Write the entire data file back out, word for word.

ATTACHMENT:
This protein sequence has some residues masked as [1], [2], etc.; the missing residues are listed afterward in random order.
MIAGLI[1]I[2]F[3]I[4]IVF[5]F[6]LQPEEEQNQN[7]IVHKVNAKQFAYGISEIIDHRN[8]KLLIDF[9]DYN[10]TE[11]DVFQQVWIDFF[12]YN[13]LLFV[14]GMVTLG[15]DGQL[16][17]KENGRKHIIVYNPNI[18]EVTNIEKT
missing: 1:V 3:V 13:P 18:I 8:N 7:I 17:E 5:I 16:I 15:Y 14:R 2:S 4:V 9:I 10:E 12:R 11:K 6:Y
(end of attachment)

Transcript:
This protein sequence has some residues masked as [1], [2], etc.; the missing residues are listed afterward in random order.
MIAGLI[1]I[2]F[3]I[4]IVF[5]F[6]LQPEEEQNQN[7]IVHKVNAKQFAYGISEIIDHRN[8]KLLIDF[9]DYN[10]TE[11]DVFQQVWIDFF[12]YN[13]LLFV[14]GMVTLG[15]DGQL[16][17]KENGRKHIIVYNPNI[18]EVTNIEKT
missing: 1:V 3:V 13:P 18:I 8:N 7:I 17:E 5:I 16:I 15:Y 14:R 2:S 4:V 9:I 10:E 12:R 11:K 6:Y